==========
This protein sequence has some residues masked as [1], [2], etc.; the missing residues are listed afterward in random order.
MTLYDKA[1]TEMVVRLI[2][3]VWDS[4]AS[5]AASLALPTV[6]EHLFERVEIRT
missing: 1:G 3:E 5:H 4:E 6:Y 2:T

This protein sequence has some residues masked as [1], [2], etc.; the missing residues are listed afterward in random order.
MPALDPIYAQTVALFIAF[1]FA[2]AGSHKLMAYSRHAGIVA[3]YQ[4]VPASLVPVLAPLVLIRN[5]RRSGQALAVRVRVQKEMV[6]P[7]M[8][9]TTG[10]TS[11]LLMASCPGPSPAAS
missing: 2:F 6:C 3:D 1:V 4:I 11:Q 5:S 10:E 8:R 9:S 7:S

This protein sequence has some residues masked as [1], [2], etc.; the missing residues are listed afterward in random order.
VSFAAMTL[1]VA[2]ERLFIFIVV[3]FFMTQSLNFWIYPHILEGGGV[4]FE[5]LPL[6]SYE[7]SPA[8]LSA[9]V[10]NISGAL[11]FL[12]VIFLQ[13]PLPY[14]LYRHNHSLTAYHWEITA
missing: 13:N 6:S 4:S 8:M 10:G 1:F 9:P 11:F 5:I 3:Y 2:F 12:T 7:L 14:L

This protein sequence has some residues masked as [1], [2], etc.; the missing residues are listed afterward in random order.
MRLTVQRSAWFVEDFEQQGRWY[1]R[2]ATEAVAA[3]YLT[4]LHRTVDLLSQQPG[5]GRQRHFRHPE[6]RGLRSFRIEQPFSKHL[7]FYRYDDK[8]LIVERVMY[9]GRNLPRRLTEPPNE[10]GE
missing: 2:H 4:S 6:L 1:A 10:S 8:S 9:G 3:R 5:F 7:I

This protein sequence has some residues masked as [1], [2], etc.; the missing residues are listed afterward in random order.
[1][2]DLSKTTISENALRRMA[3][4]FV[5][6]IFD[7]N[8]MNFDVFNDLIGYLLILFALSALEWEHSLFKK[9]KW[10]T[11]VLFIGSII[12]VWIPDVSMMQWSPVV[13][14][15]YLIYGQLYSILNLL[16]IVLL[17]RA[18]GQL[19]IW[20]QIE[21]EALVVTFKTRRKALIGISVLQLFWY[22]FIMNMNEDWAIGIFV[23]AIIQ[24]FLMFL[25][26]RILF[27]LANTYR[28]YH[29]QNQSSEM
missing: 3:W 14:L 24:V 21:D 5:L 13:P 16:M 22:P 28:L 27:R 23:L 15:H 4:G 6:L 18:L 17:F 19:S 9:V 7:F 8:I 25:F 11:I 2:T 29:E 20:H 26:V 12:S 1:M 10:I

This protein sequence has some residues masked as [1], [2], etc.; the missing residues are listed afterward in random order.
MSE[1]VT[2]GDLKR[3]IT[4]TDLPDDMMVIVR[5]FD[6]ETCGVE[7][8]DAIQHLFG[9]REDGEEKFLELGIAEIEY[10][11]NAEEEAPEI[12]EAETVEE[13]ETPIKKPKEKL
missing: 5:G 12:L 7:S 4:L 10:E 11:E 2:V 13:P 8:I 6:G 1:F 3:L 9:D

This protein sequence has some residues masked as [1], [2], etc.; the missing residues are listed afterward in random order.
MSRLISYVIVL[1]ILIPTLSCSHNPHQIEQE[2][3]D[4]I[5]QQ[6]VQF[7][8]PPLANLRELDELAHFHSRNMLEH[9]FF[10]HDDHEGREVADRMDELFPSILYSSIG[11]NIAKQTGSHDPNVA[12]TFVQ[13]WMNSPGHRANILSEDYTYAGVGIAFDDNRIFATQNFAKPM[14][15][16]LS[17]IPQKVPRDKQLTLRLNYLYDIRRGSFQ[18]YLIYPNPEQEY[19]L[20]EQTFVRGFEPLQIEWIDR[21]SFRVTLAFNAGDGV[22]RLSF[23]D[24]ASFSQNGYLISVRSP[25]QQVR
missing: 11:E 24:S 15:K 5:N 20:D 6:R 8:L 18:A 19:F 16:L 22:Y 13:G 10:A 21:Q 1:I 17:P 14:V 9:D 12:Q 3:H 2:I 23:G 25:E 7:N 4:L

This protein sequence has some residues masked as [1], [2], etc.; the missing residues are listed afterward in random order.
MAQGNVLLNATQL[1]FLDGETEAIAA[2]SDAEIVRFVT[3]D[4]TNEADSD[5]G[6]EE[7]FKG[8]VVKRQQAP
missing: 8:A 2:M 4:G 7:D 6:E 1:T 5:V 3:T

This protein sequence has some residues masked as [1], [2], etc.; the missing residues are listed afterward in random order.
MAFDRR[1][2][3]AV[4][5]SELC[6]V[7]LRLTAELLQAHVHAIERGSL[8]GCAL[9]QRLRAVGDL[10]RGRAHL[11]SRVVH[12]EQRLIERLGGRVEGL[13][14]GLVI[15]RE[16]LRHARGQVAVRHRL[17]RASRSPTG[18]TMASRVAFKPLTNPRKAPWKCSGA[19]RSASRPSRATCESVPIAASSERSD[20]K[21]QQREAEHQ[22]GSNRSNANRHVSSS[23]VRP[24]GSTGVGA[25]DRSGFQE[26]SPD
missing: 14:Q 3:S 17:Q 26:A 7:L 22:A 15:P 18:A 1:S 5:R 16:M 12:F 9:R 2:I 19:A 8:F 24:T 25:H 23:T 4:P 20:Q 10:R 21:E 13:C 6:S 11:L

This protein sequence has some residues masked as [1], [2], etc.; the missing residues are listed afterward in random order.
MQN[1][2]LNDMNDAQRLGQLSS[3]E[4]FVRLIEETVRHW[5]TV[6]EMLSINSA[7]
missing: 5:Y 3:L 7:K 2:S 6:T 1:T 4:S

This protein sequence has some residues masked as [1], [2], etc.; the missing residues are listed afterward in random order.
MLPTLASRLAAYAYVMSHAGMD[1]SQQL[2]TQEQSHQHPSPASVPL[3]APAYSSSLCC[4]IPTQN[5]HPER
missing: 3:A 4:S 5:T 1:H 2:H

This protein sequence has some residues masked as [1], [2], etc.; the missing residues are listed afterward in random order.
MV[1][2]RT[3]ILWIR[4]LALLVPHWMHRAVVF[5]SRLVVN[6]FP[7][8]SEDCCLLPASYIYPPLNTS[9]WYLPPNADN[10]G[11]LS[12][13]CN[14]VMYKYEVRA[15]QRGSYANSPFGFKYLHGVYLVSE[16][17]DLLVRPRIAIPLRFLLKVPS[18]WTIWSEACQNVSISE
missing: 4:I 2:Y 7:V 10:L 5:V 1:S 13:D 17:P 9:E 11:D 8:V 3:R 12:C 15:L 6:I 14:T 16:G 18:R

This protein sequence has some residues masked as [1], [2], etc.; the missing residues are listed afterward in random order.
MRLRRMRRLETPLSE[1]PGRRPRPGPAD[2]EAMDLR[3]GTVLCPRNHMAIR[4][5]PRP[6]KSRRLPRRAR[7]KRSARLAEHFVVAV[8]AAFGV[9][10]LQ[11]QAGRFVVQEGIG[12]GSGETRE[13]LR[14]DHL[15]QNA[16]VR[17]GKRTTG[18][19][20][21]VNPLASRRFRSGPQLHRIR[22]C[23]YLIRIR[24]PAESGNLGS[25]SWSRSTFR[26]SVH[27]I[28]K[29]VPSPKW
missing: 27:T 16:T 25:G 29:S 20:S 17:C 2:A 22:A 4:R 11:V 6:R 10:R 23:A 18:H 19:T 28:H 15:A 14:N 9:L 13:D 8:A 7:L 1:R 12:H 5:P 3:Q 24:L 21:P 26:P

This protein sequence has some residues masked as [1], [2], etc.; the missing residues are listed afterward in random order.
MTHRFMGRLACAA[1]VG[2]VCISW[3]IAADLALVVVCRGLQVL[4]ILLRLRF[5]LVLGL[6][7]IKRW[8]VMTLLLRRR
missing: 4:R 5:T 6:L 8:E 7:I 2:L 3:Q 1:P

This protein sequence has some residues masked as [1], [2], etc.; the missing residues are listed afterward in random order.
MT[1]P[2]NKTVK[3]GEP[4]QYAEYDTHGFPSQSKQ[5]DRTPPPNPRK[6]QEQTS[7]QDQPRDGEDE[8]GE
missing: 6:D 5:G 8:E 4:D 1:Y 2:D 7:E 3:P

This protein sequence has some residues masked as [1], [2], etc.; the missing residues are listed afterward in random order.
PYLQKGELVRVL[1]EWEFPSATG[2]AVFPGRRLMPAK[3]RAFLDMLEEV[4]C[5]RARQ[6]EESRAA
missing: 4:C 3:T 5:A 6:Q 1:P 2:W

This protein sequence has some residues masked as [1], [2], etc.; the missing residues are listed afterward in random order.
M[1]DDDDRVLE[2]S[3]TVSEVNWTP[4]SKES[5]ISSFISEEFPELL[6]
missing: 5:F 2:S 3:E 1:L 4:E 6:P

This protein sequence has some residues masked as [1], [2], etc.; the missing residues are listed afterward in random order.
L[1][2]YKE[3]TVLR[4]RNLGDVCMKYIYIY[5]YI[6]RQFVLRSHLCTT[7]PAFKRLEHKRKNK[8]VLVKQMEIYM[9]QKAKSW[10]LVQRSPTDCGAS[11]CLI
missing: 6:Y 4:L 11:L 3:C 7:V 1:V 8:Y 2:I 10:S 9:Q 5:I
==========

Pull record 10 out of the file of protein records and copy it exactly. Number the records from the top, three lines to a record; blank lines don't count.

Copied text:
This protein sequence has some residues masked as [1], [2], etc.; the missing residues are listed afterward in random order.
MQN[1][2]LNDMNDAQRLGQLSS[3]E[4]FVRLIEETVRHW[5]TV[6]EMLSINSA[7]
missing: 5:Y 3:L 7:K 2:S 6:T 1:T 4:S